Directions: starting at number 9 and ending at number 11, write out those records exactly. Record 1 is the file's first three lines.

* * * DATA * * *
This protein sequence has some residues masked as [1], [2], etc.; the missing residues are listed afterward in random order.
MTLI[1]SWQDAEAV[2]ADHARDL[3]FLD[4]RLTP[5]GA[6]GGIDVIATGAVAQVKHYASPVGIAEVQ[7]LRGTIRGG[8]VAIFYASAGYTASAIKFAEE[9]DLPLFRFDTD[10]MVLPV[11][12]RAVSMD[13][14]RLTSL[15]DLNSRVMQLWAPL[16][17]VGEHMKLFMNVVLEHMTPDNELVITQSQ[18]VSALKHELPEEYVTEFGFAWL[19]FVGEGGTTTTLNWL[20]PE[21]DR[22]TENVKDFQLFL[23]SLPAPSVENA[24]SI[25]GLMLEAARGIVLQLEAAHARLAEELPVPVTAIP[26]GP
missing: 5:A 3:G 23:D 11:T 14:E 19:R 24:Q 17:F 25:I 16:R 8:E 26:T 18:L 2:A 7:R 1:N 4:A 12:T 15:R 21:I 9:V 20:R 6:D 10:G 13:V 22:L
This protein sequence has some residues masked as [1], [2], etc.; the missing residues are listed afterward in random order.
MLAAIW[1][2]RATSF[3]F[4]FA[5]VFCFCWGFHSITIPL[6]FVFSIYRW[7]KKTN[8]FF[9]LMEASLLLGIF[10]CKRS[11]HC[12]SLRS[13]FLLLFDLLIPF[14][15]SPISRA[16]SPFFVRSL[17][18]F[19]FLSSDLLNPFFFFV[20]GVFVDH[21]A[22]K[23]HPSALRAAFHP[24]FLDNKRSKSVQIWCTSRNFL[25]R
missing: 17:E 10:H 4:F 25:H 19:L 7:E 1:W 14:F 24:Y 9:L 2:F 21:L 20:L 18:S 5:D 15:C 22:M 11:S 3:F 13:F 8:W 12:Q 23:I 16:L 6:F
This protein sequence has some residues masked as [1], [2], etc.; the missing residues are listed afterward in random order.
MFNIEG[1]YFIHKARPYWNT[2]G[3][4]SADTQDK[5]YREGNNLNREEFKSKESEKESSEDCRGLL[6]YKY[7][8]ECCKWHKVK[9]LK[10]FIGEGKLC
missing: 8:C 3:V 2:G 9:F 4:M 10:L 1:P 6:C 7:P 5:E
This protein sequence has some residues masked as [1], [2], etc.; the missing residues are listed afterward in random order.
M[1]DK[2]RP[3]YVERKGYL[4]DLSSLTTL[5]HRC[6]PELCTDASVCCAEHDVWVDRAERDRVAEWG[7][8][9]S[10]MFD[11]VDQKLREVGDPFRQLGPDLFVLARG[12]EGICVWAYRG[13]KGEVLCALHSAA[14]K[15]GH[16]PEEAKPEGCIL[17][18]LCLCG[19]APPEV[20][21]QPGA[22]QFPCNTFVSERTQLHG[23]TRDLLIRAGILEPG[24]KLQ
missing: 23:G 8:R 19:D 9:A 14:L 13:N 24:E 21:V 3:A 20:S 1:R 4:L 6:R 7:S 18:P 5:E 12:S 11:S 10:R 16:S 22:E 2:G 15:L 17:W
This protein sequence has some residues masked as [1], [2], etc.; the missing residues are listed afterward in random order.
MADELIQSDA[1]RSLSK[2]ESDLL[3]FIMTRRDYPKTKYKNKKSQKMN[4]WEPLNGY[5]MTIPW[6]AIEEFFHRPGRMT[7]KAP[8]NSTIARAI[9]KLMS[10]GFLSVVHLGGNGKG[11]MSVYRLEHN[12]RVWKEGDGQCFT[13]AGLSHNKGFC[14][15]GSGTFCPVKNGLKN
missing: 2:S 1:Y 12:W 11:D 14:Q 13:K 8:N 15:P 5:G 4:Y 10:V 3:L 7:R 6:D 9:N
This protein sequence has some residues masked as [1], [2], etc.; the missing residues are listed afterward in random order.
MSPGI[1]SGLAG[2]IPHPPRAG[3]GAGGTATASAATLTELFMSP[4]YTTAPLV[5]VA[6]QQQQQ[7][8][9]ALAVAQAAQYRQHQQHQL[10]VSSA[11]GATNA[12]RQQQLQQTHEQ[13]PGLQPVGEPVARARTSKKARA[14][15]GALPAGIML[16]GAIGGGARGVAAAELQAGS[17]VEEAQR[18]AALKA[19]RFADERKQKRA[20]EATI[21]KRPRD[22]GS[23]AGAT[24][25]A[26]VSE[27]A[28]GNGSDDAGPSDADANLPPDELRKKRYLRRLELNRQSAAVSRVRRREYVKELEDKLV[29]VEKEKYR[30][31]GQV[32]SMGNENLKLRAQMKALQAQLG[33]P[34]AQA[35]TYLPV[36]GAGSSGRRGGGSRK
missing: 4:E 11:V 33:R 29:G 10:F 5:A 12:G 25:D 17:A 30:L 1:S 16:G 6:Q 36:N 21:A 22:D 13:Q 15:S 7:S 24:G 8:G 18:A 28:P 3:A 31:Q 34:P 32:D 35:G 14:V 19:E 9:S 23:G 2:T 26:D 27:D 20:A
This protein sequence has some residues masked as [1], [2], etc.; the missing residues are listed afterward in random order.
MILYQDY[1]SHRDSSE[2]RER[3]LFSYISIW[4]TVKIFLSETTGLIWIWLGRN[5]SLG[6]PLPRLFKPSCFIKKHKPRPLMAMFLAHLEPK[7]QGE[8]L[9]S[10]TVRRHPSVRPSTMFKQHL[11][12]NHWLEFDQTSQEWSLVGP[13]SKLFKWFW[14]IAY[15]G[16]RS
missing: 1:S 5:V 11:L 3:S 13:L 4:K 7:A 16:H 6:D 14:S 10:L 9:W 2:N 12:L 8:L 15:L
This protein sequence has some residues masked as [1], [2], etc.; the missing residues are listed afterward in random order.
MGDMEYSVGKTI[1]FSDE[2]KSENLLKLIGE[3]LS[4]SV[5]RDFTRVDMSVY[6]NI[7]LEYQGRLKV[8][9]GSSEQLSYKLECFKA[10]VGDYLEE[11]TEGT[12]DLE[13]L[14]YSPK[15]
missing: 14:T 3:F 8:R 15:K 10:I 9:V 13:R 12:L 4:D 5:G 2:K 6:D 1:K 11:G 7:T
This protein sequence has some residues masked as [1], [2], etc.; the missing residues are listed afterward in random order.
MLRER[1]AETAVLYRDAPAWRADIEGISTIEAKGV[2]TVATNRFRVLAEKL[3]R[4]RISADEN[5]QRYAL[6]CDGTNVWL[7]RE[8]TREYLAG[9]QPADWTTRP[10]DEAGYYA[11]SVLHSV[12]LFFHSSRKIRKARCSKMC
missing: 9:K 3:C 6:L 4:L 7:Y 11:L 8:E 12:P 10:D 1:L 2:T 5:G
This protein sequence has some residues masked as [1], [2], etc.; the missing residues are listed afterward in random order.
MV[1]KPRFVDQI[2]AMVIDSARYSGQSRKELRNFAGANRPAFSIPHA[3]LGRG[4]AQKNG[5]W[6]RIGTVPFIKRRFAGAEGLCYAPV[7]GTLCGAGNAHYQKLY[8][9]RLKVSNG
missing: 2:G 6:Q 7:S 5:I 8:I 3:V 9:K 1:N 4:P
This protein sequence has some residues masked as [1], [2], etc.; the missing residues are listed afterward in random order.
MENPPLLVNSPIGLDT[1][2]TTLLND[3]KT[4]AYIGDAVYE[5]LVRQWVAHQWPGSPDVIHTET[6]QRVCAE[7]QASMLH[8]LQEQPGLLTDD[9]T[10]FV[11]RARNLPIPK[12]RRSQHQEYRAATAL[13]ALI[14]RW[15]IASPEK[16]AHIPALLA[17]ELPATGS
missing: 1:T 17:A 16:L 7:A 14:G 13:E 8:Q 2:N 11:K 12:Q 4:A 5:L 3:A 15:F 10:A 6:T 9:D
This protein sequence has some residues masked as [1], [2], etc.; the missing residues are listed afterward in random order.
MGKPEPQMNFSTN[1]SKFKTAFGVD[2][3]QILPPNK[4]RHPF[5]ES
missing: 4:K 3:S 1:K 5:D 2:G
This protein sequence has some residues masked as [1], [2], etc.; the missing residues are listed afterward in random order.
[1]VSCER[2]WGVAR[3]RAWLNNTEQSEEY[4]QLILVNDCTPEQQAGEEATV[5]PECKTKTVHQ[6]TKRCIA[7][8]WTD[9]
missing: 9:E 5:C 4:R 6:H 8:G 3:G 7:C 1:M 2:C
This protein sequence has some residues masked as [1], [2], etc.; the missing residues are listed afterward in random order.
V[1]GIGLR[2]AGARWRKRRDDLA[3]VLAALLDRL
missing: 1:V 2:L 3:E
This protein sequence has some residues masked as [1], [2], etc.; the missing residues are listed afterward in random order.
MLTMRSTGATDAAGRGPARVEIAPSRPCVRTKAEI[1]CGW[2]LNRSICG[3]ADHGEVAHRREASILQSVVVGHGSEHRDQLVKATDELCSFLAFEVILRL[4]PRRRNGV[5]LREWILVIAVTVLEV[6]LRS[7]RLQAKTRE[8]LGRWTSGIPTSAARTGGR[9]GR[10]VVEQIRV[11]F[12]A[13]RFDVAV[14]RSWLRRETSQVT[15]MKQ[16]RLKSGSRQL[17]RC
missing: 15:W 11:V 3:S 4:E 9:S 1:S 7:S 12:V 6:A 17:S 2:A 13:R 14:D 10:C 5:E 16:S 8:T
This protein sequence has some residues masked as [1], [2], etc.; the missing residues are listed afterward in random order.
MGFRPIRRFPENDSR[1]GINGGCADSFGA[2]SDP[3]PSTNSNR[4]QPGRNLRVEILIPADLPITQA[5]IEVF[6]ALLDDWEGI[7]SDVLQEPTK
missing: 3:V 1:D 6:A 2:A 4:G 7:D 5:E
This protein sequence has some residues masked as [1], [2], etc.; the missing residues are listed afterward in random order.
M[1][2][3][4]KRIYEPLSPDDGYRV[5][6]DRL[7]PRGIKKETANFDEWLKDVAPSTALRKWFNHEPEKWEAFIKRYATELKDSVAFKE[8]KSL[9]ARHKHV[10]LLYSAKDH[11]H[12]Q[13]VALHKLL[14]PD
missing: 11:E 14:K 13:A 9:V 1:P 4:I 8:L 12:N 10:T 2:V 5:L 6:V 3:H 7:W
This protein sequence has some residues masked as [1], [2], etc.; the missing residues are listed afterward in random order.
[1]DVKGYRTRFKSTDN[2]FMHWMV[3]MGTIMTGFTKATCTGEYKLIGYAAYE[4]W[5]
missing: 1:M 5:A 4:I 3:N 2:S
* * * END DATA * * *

This protein sequence has some residues masked as [1], [2], etc.; the missing residues are listed afterward in random order.
MLRER[1]AETAVLYRDAPAWRADIEGISTIEAKGV[2]TVATNRFRVLAEKL[3]R[4]RISADEN[5]QRYAL[6]CDGTNVWL[7]RE[8]TREYLAG[9]QPADWTTRP[10]DEAGYYA[11]SVLHSV[12]LFFHSSRKIRKARCSKMC
missing: 9:K 3:C 6:L 4:L 7:Y 11:L 8:E 12:P 10:D 1:L 2:T 5:G
This protein sequence has some residues masked as [1], [2], etc.; the missing residues are listed afterward in random order.
MV[1]KPRFVDQI[2]AMVIDSARYSGQSRKELRNFAGANRPAFSIPHA[3]LGRG[4]AQKNG[5]W[6]RIGTVPFIKRRFAGAEGLCYAPV[7]GTLCGAGNAHYQKLY[8][9]RLKVSNG
missing: 2:G 6:Q 7:S 5:I 8:I 3:V 9:K 1:N 4:P
This protein sequence has some residues masked as [1], [2], etc.; the missing residues are listed afterward in random order.
MENPPLLVNSPIGLDT[1][2]TTLLND[3]KT[4]AYIGDAVYE[5]LVRQWVAHQWPGSPDVIHTET[6]QRVCAE[7]QASMLH[8]LQEQPGLLTDD[9]T[10]FV[11]RARNLPIPK[12]RRSQHQEYRAATAL[13]ALI[14]RW[15]IASPEK[16]AHIPALLA[17]ELPATGS
missing: 1:T 17:A 16:L 7:A 14:G 13:E 8:Q 2:N 11:K 12:Q 4:A 5:L 3:A 15:F 10:A 6:T 9:D